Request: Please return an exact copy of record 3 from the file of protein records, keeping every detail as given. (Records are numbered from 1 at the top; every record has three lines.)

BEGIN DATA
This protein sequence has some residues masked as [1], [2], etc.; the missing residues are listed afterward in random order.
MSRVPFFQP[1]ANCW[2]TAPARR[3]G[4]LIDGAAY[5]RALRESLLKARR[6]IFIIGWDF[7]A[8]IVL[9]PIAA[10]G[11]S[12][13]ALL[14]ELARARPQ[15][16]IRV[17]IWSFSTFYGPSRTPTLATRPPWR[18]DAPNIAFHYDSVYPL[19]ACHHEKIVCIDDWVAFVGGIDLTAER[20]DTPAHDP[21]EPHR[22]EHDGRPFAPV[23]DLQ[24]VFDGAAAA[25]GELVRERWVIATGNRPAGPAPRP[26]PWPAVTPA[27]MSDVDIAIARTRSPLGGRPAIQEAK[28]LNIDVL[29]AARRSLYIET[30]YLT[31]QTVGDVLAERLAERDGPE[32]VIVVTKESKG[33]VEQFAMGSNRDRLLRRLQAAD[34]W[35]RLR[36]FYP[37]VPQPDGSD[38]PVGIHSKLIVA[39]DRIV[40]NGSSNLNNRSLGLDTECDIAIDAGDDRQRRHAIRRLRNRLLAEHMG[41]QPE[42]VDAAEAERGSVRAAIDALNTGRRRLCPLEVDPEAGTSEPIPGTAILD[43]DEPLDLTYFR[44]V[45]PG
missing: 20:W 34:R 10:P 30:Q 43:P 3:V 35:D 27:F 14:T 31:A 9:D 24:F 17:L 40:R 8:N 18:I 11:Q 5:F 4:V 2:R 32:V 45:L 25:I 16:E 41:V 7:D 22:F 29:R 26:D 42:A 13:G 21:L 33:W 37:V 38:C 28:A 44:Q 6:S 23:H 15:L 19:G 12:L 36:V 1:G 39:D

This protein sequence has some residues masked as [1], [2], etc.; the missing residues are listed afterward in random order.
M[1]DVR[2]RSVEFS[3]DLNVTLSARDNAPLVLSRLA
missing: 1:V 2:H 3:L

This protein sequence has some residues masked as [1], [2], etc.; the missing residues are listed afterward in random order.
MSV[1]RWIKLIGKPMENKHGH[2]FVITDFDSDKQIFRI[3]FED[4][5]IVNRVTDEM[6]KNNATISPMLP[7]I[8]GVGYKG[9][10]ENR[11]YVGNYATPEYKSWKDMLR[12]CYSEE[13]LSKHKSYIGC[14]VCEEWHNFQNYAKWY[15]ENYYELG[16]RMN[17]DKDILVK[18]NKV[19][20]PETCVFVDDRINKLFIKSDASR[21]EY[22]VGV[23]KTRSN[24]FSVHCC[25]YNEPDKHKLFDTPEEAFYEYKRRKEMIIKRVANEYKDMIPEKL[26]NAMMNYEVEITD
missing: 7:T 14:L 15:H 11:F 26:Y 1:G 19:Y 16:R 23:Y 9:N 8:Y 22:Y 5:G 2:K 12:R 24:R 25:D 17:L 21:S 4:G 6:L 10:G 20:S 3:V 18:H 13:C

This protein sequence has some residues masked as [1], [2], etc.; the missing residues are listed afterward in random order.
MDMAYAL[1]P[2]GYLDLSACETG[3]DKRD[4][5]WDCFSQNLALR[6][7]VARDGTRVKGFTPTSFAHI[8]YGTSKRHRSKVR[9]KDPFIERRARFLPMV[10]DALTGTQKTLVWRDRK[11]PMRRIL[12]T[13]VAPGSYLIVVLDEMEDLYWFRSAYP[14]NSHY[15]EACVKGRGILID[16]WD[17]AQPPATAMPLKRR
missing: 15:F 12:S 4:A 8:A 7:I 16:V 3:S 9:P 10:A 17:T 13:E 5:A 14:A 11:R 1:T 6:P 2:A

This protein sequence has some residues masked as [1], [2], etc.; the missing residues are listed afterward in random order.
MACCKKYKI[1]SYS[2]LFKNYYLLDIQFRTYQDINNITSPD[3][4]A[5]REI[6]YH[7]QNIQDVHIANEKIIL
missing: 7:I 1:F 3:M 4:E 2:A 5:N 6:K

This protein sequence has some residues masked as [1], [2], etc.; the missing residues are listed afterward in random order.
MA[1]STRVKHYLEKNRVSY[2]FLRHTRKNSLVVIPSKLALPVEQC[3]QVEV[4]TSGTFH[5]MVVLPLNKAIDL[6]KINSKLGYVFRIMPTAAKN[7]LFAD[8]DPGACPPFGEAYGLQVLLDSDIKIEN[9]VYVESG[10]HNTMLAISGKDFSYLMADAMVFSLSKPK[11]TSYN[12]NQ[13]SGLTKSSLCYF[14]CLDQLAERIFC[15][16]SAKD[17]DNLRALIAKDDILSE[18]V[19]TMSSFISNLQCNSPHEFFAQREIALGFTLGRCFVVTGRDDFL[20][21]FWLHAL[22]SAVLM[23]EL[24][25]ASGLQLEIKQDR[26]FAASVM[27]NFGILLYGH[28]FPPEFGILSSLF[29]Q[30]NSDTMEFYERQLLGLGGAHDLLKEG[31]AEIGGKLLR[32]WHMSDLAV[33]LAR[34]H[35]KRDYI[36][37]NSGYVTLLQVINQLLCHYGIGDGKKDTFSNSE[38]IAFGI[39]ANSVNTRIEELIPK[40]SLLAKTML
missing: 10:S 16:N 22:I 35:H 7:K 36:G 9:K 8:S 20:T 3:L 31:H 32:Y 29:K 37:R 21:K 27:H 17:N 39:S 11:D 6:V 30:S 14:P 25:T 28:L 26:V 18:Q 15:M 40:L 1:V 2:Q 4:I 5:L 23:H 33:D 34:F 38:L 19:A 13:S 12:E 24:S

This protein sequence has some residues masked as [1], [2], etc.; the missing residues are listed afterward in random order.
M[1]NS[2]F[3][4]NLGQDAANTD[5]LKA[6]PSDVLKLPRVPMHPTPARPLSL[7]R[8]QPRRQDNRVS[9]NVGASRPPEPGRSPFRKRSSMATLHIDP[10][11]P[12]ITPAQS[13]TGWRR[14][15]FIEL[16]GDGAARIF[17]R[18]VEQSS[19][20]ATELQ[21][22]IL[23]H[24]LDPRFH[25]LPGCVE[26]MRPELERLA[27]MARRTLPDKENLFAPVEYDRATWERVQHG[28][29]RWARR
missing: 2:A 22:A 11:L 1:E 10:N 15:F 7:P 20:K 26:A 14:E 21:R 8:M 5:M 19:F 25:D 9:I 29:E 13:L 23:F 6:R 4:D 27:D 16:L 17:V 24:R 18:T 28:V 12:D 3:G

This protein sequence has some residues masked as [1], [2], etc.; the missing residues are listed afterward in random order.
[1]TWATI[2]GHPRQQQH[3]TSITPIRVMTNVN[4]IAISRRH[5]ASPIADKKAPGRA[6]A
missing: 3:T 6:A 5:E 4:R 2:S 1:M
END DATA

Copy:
This protein sequence has some residues masked as [1], [2], etc.; the missing residues are listed afterward in random order.
MSV[1]RWIKLIGKPMENKHGH[2]FVITDFDSDKQIFRI[3]FED[4][5]IVNRVTDEM[6]KNNATISPMLP[7]I[8]GVGYKG[9][10]ENR[11]YVGNYATPEYKSWKDMLR[12]CYSEE[13]LSKHKSYIGC[14]VCEEWHNFQNYAKWY[15]ENYYELG[16]RMN[17]DKDILVK[18]NKV[19][20]PETCVFVDDRINKLFIKSDASR[21]EY[22]VGV[23]KTRSN[24]FSVHCC[25]YNEPDKHKLFDTPEEAFYEYKRRKEMIIKRVANEYKDMIPEKL[26]NAMMNYEVEITD
missing: 7:T 14:L 15:H 11:F 26:Y 1:G 19:Y 16:R 23:Y 9:N 8:Y 22:Y 5:G 2:K 12:R 24:R 25:D 17:L 21:S 4:G 6:L 10:G 20:S 3:V 18:H 13:C